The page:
Facebook warns privacy rules could force it to exit European market

Facebook's European headquarters in Dublin.
Enlarge / Facebook’s European headquarters in Dublin.

Brian Lawless – PA Images / Getty

Facebook has warned that it could be forced to pull out of the European market if European regulators push forward with limits on data sharing between the European Union and the United States.

Until this year, an arrangement called Privacy Shield allowed US technology companies to move data easily between the two jurisdictions. But Europe’s highest court nixed that arrangement in July, arguing that US law lacks robust protections against surveillance by the US government.

In the wake of that ruling, Ireland’s privacy regulator ordered Facebook to stop sending data on European users to its US data centers. Ireland’s Data Protection Commission (DPC) leads enforcement of European privacy regulations with respect to Facebook because Facebook’s official European headquarters is in Dublin.

“In the event that [Facebook] were subject to a complete suspension of the transfer of users’ data to the US, as appears to be what the DPC proposes, it is not clear to [Facebook] how, in those circumstances, it could continue to provide the Facebook and Instagram services in the EU,” Facebook data protection official Yvonne Cunnane wrote in a court filing made earlier this month in Dublin and first reported on Monday.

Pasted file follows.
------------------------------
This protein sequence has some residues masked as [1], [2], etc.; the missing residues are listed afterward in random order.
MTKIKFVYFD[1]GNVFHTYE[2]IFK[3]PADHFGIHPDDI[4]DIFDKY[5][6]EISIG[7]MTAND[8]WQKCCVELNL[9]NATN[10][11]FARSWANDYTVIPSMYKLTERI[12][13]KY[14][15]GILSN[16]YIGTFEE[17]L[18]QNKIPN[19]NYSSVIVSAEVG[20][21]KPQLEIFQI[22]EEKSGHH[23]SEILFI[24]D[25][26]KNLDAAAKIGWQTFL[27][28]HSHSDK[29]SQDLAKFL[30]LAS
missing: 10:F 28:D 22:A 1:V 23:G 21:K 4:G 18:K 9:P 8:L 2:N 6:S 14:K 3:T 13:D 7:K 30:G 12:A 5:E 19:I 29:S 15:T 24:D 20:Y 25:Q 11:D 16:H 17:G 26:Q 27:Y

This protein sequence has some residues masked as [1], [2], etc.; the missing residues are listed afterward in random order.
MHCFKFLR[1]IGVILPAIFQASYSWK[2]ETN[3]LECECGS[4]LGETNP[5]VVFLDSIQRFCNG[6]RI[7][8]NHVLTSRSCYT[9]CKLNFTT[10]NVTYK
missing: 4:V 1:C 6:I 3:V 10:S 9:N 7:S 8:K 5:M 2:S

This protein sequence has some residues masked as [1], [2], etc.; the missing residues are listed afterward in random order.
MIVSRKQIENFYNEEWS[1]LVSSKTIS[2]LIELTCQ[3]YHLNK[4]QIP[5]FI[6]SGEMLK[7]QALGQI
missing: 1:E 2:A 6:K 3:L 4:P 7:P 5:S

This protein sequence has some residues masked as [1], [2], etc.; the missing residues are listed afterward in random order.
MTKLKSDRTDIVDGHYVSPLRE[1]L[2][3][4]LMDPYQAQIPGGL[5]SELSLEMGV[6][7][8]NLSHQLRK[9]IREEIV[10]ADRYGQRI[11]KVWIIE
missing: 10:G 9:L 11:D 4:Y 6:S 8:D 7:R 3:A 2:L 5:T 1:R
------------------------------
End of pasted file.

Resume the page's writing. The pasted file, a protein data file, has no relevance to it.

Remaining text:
She notes that Facebook and Instagram have a combined 410 million monthly active users in Europe and claims that Facebook is “an important tool for freedom of expression.” She also notes that Facebook ads have driven billions of dollars’ worth of business to European businesses.

Cunnane argued that the Irish regulators were rushing through the data transfer ban without giving Facebook adequate time to respond. Facebook has been given three weeks to react to Ireland’s proposed ban, and Cunnane argues that the Irish authorities seem to already have their mind made up on the issue.

More specifically, Cunnane argues that a single Irish official, Data Protection Commissioner Helen Dixon, has too much authority over the regulatory process. Cunnane writes that traditionally, the initial investigation into a company’s practices is carried out by a different official than the official who makes the subsequent ruling on possible remedies for problems identified in an investigation.

But in this case, Facebook says, Dixon will play both roles, which Facebook considers a violation of its due process rights. So Facebook is asking an Irish court to intervene in the case to ensure that Facebook gets a fair hearing.

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